3. A Spreadsheet Tree

If you want a simple but organized family tree, then a spreadsheet program is the way to go. With software like Microsoft Excel or Google Sheets, use rows and columns to represent relationships and add details in cells. This method allows you to easily customize your tree and adjust as you go.

4. A Paper Template Tree

So maybe you want the aesthetics of the hand-drawn tree but don’t have the confidence. The good news is, there are tons of family tree templates online that can fit any type of family. Just choose your favorite style, download it, and fill in your family tree by hand.

5. A Photo Collage

There’s the saying that a picture is worth a thousand words, and in this case, you can use photos to tell the story of your family. Just arrange photos of relatives in a tree-like structure, or get creative with it and add mixed media, scrapbook-style clippings, headings, newspaper clippings, and more. This can be a visually appealing and nostalgic way to display your family’s history.

6. An Interactive Digital Family Tree

We’ve covered using genealogy software, but this is a visual step up from that. Think of it as a presentation, something that you’ll use to share the highlights of your family history with others. This method uses digital tools like Canva or Prezi to create a personalized poster or an animated or interactive family tree. This allows you to attach pictures, videos, stories, and so much more in the order that best tells your family story.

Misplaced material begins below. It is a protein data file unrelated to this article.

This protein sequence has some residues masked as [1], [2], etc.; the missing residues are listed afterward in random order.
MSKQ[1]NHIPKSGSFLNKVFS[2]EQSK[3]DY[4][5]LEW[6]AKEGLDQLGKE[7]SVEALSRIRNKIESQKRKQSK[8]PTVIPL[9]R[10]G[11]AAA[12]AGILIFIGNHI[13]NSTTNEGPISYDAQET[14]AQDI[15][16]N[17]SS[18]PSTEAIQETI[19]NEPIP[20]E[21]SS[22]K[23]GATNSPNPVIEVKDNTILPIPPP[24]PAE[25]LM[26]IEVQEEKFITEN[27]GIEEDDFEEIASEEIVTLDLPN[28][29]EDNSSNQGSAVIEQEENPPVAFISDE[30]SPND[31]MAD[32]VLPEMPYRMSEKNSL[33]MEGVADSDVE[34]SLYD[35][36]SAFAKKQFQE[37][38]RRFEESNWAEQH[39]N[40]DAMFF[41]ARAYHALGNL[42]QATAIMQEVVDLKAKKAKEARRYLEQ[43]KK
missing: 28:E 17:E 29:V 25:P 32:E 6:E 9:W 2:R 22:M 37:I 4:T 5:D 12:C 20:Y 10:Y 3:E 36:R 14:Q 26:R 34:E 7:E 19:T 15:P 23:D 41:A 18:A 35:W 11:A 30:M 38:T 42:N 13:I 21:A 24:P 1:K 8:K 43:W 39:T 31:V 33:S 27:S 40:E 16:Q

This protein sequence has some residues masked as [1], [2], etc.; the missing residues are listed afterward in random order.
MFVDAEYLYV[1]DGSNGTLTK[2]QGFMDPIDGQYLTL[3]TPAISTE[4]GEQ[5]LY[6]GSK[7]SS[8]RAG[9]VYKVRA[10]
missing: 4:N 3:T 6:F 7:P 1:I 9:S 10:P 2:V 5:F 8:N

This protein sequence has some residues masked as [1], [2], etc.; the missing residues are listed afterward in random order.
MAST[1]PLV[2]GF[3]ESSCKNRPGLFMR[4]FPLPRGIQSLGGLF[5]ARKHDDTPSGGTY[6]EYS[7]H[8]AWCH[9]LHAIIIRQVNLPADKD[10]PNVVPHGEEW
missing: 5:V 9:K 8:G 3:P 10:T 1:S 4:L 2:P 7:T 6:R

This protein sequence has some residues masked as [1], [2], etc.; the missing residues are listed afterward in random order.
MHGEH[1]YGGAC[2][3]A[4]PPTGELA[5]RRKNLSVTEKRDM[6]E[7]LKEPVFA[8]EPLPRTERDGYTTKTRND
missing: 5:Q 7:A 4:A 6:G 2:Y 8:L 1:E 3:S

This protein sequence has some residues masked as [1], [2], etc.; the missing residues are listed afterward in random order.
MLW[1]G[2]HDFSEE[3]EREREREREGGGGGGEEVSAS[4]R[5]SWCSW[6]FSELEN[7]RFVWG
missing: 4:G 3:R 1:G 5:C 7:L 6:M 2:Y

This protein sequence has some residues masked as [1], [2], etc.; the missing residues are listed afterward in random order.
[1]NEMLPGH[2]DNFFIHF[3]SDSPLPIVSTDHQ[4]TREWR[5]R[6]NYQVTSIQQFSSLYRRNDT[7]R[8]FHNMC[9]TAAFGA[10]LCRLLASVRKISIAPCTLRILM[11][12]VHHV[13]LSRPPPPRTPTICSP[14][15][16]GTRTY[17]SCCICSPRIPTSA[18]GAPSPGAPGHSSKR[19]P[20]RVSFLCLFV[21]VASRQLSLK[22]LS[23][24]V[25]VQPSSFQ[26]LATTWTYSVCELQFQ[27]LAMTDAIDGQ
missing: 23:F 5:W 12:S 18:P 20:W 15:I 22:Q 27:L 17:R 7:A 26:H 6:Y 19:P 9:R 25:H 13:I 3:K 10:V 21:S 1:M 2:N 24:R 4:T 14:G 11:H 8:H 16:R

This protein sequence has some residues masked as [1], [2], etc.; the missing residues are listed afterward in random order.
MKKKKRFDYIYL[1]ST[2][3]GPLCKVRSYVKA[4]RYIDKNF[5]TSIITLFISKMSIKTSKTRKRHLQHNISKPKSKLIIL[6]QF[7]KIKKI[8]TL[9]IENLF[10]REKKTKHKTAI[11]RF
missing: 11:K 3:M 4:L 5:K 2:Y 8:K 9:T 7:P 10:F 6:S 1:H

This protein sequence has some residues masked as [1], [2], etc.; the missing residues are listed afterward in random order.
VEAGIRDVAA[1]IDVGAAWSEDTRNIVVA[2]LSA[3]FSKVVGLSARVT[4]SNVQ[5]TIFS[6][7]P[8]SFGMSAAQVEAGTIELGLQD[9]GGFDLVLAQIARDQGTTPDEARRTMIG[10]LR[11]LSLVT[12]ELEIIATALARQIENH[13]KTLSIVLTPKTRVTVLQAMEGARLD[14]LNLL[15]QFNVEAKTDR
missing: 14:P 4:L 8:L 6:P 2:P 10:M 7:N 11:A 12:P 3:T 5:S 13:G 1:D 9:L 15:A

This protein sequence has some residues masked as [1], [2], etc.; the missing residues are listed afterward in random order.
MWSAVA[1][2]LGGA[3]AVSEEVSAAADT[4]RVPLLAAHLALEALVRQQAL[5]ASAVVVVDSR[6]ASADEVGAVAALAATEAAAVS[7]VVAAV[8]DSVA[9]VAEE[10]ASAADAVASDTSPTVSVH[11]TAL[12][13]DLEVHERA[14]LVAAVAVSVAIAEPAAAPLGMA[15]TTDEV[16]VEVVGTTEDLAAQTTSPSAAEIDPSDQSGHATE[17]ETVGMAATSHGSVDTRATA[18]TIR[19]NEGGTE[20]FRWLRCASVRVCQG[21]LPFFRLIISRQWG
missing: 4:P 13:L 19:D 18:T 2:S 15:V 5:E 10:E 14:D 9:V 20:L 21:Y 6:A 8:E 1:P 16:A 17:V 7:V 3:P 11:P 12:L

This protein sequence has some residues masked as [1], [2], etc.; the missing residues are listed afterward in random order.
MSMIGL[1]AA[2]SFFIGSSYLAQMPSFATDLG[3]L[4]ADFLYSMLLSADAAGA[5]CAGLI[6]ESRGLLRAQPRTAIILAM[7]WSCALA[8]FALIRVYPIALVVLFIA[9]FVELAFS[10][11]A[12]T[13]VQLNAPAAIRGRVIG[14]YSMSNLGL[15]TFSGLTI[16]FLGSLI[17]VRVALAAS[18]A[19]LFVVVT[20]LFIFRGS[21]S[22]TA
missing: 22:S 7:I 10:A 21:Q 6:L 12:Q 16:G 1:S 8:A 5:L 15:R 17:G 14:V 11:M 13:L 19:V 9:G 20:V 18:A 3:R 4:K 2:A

7. A 3D Family Tree

A 3D family tree is just like your hand-drawn tree, but better. Construct a physical tree using craft materials like wood, clay, or paper—or you could even use a real tree! Then add your relatives to the tree with items such as name plates, photos, and heirlooms, like ornaments on a Christmas tree. But this is one that you can keep out year-round.

8. A Family Timeline